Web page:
The Thinnest Veil

Last Saturday I attended a concert of the Seattle Choral Company called “Celtic Nights” which marked the upcoming feast of Samhain on November 1st.  Samhain is the beginning of a new year in Celtic tradition and is primarily a celebration of ancestors and harvest.  It is considered one of the great doorways of the Celtic year which is divided into the seasons of dark and light and is connected to the holidays we may celebrate today — Halloween, All Saints Day, and All Souls Day. 

The music was sublime and one piece in particular moved me deeply called An Caoineadh, which is Gaelic for “The Keen.” As the program explained, keening is a specific type of wailing done over the body of the dead, and was traditionally performed by women while rocking back and forth calling the name of the dead relative or friend.  It is a custom that dates back to pre-Christian funerals.  When I was grieving the loss of my mother, there was one line I clung to from the Gospel of Matthew that refers back to the Hebrew Scriptures — Rachel was weeping for her children and she would not be consoled because her children were no more.  There is tremendous power in allowing our grief to be unleashed and not letting our cries to be silenced.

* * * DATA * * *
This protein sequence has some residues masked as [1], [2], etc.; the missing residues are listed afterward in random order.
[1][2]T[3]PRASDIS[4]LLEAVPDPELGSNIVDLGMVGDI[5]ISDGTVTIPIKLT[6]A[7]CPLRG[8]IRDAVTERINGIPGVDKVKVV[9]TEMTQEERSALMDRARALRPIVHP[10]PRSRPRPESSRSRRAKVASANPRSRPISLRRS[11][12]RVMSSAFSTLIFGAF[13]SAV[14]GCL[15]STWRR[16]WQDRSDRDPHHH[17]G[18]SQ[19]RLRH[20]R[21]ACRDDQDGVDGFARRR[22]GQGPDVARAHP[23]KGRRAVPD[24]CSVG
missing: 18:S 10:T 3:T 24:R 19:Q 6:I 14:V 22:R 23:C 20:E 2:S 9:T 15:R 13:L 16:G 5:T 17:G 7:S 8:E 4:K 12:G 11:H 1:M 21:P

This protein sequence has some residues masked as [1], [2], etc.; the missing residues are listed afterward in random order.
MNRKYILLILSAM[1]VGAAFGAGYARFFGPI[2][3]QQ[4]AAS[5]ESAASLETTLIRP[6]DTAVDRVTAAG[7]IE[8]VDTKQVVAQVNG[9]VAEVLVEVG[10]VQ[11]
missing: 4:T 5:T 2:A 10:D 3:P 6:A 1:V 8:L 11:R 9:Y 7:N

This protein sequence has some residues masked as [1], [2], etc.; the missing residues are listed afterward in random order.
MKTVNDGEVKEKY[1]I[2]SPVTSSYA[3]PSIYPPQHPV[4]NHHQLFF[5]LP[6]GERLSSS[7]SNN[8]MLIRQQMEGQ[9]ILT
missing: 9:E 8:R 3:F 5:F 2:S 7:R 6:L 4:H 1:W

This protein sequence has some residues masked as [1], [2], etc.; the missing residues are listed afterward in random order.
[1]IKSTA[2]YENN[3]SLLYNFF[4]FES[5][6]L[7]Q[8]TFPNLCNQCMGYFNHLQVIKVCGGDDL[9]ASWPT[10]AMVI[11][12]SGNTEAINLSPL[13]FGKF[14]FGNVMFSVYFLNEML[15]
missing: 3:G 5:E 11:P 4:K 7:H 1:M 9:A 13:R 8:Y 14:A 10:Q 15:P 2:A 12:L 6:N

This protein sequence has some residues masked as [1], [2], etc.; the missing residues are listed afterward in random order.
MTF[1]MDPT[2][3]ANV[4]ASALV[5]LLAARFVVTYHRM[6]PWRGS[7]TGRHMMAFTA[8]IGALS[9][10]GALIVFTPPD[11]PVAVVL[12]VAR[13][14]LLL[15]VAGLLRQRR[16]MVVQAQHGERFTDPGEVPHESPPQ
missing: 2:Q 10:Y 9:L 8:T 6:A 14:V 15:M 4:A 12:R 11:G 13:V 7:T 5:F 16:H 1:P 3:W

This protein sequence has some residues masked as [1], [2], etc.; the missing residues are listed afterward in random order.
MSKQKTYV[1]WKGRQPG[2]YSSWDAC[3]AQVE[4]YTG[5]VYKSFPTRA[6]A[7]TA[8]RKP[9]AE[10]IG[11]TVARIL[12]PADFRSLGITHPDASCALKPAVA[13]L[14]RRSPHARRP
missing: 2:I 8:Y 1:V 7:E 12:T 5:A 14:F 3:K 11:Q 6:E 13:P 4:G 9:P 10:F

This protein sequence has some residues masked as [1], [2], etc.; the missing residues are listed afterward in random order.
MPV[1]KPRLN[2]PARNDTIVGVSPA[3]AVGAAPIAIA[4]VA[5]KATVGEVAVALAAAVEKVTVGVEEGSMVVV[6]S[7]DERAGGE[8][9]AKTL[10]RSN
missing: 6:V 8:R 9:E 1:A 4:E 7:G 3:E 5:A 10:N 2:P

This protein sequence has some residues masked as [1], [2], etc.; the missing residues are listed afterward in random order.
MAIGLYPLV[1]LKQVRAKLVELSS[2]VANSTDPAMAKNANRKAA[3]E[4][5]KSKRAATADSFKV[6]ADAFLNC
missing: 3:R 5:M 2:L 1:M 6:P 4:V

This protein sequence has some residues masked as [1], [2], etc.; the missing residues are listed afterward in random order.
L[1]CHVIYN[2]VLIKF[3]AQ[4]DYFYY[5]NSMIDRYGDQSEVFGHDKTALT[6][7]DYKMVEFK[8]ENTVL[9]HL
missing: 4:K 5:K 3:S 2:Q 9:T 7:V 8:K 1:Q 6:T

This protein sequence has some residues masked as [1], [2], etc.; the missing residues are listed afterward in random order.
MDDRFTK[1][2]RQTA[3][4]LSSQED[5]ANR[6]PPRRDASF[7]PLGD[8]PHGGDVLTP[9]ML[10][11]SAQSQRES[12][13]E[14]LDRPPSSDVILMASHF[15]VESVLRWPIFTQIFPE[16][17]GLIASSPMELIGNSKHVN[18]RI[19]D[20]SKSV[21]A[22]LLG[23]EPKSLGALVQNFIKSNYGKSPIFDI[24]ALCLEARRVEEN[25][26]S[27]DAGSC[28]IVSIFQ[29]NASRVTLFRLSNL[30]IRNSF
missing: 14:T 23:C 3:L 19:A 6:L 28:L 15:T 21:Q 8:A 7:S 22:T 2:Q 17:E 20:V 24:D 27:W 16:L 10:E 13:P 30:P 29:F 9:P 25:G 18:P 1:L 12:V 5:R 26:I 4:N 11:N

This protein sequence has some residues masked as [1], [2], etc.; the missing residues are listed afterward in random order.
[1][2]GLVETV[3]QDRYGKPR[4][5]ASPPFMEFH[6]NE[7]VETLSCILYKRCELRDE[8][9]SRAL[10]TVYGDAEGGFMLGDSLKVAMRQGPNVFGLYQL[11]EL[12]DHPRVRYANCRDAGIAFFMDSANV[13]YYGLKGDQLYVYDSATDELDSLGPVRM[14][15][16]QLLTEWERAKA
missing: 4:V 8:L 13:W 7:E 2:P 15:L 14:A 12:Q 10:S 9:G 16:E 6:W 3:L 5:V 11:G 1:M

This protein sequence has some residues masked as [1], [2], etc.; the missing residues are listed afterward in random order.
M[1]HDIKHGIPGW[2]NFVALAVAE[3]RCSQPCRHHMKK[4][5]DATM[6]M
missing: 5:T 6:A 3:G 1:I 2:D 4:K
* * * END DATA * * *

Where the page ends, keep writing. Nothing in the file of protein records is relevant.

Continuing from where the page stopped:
The veil between this world and the next was considered to be especially thin during this time of year as the Northern world descends into darkness.  As many of you know, I am a great fan of the dark season and welcome winter’s coming with its wisdom of release and rest, of trusting in things that are deep beneath the ground.  I relish these autumn days that sing of death’s beauty, radiating a spectacle of color in celebration of surrender.

As a part of my Jungian work, I have been doing some research recently around my ancestors, especially the Austrian side of my family.  Indigenous cultures offer us a much more immediate sense of the presence of those who have walked this earth before us.  Christian tradition speaks of the “communion of saints” or “cloud of witnesses.”  Lately I have had a much more profound sense of the presence of my ancestors in some form with me.  Now at this thinnest time of year I listen especially closely for what wisdom they might be whispering to me.

-Christine Valters Paintner @ Abbey of the Arts

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